Najwa Karam (نجوى كرم) Started singing career began in the late 1980s with moderate success, but her major successes began in the mid-1990s. She is one of the most successful Arab singers—participating in numerous festivals and concerts around the globe, and has received a number of awards from various distinguished bodies. She is also Rotana's highest-paid artist.
The early years and Layali Lubnan: 1966–1988
Najwa Karam Karam was born in Zahle, to Karam Karam and Barbara Chahine Karam, a family of Lebanese Maronites, she believes in Jesus Christ. She is the youngest of five children, having an older sister, Salwa, and three older brothers, Tony, Jean, and Nicolas. She spent her childhood in Zahle, in the care of her parents and older brothers. From an early age, Najwa was known among her friends and relatives for her powerful singing voice, but her parents emphasized the need for an education and a stable career over entertaining.
Karam attended secondary school at Jesus the Angel College, and then worked as a teacher for two years at Eastern College, in Zahle.
In 1985, Karam decided to pursue a singing career by participating in the television singing contest Layali Lubnan (Lebanese Nights), although against her father's wishes. Interpreting popular varieties of the traditional Lebanese Mawal in her powerful voice, Najwa walked away with the Gold Medal, public exposure, and her father's approval.
Following this win, Karam studied at the Lebanese Institute of Music for four years to improve her knowledge of music and the music industry in general. She was under the direction of renowned Lebanese composers Zaki Nassif and Fouad Awad. In 1987, Najwa participated in another television program named Laylat Haz, where she was warmly accepted by the audience. By 1989, Najwa had gained the knowledge and experience she needed to make her first attempt at breaking into the Arabic music industry.
The beginning: 1989–1993
"The Sun of Song"
In 1989, Karam's first studio album, Ya Habayeb, was released by a then-little-known record label, Relax-in International. The album contained seven tracks, all in the traditional Lebanese traditional/Folkloric style. Due to her previous exposure to the Lebanese public, the album was well-received in Lebanon but did not receive much attention from the rest of the Arab World.
After a three year hiatus from music making, Karam returned to the scene with her follow up album, Shams el-Ghnnieh. The album title was inspired by her nickname, Shams el-Ghinnieh (The sun of song), which was given to her by the Lebanese people and media because of her vocal abilities. The album was recorded by another small record company CM. The style of the album was more romantic and contemporary, in comparison to Najwa's debut, Ya Habayeb, which was more traditional. Shams el-Ghinnieh was received very well by the Lebanese public.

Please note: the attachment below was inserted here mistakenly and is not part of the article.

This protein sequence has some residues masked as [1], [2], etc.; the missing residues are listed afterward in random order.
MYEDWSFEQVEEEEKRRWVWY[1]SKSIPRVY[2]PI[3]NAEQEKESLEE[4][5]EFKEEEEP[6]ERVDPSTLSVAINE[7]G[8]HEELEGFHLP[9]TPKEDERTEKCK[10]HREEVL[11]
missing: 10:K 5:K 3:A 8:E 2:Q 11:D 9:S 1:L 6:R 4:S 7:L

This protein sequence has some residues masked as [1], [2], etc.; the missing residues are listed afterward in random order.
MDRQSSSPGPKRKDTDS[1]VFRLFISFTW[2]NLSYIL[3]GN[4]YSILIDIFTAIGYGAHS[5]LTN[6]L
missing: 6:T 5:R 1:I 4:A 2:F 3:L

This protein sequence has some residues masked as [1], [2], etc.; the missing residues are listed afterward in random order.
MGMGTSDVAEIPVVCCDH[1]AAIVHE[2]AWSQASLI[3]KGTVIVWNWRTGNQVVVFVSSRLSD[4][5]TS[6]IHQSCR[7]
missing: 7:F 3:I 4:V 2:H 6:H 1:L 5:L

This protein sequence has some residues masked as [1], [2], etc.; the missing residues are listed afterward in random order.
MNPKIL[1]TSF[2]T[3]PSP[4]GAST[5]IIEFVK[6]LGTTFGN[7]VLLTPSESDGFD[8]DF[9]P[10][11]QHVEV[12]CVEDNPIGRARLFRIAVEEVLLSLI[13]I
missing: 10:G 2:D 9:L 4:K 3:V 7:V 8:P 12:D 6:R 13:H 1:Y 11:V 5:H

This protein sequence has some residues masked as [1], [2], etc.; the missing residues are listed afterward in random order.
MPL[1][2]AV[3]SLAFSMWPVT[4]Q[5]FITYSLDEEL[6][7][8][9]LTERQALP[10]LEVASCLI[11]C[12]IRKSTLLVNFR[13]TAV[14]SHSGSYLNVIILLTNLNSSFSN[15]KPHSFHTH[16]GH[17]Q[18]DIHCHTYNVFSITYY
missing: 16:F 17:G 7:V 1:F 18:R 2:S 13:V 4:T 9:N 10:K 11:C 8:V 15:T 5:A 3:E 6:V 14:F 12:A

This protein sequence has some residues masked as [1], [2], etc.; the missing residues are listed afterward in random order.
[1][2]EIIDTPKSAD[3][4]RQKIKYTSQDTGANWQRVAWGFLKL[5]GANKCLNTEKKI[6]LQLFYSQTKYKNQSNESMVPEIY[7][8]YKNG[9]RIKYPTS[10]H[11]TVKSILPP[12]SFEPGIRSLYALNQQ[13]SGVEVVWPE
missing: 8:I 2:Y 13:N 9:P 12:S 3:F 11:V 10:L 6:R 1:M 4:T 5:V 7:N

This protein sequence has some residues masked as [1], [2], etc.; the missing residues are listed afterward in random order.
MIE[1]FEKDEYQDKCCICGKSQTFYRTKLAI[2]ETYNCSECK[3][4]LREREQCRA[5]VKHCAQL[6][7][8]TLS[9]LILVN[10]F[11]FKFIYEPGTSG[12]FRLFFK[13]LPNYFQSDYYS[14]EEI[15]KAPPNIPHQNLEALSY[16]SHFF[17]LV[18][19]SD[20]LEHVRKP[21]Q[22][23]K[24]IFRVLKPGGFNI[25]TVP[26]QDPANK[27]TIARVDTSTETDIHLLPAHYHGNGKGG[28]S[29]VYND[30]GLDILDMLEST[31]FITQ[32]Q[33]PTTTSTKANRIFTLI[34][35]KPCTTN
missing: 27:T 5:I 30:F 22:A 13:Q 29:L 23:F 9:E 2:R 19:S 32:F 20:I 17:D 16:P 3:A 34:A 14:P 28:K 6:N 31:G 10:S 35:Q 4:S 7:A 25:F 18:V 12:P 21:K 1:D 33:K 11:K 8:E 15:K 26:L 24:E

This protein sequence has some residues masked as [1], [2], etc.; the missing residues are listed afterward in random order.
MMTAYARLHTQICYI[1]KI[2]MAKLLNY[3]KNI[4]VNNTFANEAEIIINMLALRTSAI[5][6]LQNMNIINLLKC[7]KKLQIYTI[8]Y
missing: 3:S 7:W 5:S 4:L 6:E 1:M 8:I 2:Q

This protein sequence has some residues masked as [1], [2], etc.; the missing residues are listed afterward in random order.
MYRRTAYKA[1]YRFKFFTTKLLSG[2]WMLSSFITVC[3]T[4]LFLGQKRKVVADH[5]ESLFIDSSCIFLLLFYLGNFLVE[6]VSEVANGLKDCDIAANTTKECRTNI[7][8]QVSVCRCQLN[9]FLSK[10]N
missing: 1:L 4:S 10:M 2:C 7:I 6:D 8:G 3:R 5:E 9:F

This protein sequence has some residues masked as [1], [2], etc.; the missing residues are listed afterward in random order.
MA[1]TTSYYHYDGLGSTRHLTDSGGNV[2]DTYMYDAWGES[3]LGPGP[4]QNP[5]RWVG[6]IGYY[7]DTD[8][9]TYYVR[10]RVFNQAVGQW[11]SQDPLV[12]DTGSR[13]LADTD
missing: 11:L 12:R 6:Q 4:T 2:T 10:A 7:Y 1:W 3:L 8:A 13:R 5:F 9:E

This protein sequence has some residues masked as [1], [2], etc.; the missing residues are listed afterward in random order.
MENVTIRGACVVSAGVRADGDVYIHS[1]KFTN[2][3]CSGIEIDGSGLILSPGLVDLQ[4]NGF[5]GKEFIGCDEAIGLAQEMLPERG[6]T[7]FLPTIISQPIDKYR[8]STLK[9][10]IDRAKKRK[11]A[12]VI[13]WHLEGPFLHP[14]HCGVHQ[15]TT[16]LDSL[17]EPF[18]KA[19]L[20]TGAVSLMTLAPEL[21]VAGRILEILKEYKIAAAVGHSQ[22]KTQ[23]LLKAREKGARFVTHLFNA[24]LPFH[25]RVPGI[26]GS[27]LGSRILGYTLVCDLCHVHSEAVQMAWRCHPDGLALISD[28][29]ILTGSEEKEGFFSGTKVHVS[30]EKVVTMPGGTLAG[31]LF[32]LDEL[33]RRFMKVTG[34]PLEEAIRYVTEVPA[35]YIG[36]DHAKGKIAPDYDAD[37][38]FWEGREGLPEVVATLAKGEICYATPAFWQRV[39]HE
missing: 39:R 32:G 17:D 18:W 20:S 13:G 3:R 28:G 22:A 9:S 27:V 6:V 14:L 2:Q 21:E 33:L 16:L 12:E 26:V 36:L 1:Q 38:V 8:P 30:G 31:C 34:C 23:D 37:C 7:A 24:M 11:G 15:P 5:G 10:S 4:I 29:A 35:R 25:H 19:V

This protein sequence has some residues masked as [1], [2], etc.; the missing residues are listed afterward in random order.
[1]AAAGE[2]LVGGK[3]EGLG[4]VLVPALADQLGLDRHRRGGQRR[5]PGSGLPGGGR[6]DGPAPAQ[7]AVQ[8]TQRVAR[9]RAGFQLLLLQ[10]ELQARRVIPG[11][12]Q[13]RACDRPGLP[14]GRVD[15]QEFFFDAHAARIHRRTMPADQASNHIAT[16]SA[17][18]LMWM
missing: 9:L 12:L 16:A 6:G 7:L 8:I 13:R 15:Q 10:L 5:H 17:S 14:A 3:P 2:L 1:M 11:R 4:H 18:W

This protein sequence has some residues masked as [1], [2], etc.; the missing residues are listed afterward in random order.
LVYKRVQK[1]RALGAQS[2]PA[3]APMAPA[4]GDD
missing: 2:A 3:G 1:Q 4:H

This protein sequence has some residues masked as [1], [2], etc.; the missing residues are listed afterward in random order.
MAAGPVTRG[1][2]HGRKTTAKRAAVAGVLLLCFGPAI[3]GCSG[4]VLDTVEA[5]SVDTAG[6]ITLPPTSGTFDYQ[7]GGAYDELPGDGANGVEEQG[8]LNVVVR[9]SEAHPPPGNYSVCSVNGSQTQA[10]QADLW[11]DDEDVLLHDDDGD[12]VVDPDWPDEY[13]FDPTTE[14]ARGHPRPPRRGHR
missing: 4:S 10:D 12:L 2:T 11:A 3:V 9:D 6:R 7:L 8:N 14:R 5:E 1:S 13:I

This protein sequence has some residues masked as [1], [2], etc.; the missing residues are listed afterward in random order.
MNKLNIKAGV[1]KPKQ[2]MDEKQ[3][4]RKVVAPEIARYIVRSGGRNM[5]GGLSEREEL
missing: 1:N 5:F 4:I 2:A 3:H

Najwa's fortunes took a turn for the better when she was approached by the Middle East's largest recording label, Rotana, owned by the Saudi Arabian Prince Walid Bin Talel. An agreement between the parties was made, and Najwa was now on Rotana's roster.
Work on a new album began immediately. Expert poets, writers, and composers were enlisted to help Najwa make a fresh new musical image for herself to revitalize public interest, and finally draw attention from the wider Arab audience. By mid-1994, an album consisting of 8 new songs had been compiled and was ready to be released to the Middle East. Naghmet Hob (The Rhythm of Love) fused Lebanese tradition with Arab pop. Its catchy Lebanese dance song Law Habaytek (If I loved you) was an instant hit, introducing Najwa Karam to all of the Middle East. The song and its video clip dominated the Arabian charts. Its follow up hits from the same album were "Wrood Eddar" (Roses of the Garden) and "Elala (la la)," which received similar success.
The wide success of Naghmet Hob fueled a concert tour and a number of awards for Karam, including a prize from the Lebanese Broadcasting Association for the Best Artist of 1994.
Karam had been thrust to the top of the Arabic music scene in less than a year, and was now constantly in the public eye. In 1995, Najwa started work on her second Rotana album, her fifth release in total. It was titled Ma Bassmahlakand closely followed the traditional style of Naghmet Hob. The main difference was the lyrical and vocal nature of the tracks which had more depth. Riding the wave of her celebrity, two of the songs were hits, namely Ma Bassmahlak (I won't allow you) and Hakim el-Qady (The Judge has spoken).
With five albums under her belt, the latter two of which witnessed ground breaking success, Najwa was becoming a familiar face in the Arabic music industry. On 16 June 1996, Karam released her newest album entitled Hazi Helo (I'm Lucky). The title track, Hazi Helo, and three other songs, "Khayarouni", "Ala Mahlak" and "El-Ghorbil", were the most popular from the album.
Following the release of Hazi Helo, Najwa set off on a large scale world concert tour, which would take in many Arab states, parts of Europe, and America. She found a number of fans in the U.S., and performed to sold-out concerts all over. To honour her success in the U.S., Najwa was presented with the Key to the City of Chicago.
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